Tuesday, May 1, 2018


As promised, here's the second Neil Young release in less than a month, but unlike the Paradox soundtrack, this isn't new music. Instead, it's another in his fantastic Performance Series of archival issues. which capture classic concerts from all over his career. This time, it's from a wild series of gigs in 1973, with Young and a group christened The Santa Monica Flyers took over L.A.'s Roxy Club to debut a new album. It turned out to be a bit premature. The album was Tonight's The Night, but despite the group's enthusiasm at the time, it didn't come out for another two years. Classic Neil move.

The back story is that Danny Whitten, Crazy Horse guitar player, and band roadie Bruce Berry had both died from heroin overdoses, so Young and crew were feeling pretty fractured. He brought in Ralph Molina and Billy Talbot from the Horse, and added Ben Keith on pedal steel and young Nils Lofgren of Grin on piano and guitar to fill up the ranks. Then they spent a month making Tonight's The Night, one of the loosest, rawest sets ever put down, basically a series of late-night, substance-fueled, emotionally scarred songs that ran opposite the whole Heart Of Gold style of the year before. After recording the songs, the group felt like celebrating by doing some live shows, so they went into the new Roxy club for two shows a night. All they did was the new album, about an hour long, see ya later.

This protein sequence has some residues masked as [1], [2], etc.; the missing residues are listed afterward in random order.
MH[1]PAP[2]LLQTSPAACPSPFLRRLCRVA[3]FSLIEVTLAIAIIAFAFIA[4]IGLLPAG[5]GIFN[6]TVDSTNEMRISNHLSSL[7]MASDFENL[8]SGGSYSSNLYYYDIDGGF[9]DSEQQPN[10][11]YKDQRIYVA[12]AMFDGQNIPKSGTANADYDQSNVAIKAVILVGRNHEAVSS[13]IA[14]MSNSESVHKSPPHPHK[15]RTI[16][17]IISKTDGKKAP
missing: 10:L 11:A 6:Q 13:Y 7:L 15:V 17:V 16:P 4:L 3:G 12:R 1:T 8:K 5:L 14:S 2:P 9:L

No question that they had the songs down. The set sounds exactly like the album versions, which were basically just live recordings anyway. This is one great band, understanding how to make unpolished beauty. Lofgren was a secret weapon, his unstudied piano the perfect tinge of sadness to match the denial of Young's guitar mania. If anything, these versions are a little more practiced than the takes chosen for Tonight's The Night eventual album release. Young meanwhile sounds unhinged while talking to the audience. He's decided to tell the audience they're in Miami Beach for some reason, and there's a palm tree on stage with its own spotlight. He mentions it three different times, but doesn't really offer an explanation. So, pretty much normal for the rest of his career.

Not all the Tonight's The Night tracks are here. Young added Borrowed Tune, Lookout Joe, and the live Downtown featuring the late Whitten to the mix later. Instead, they encore with another new song, Walk On, which would show up the next year on On The Beach, too jaunty for this album. Ultimately Tonight's The Night got its overdue release in 1975, and is rightly hailed as one of Young's masterpieces. As shocking as it no doubt was to the lucky few in the club those three nights, they got to see something historic.

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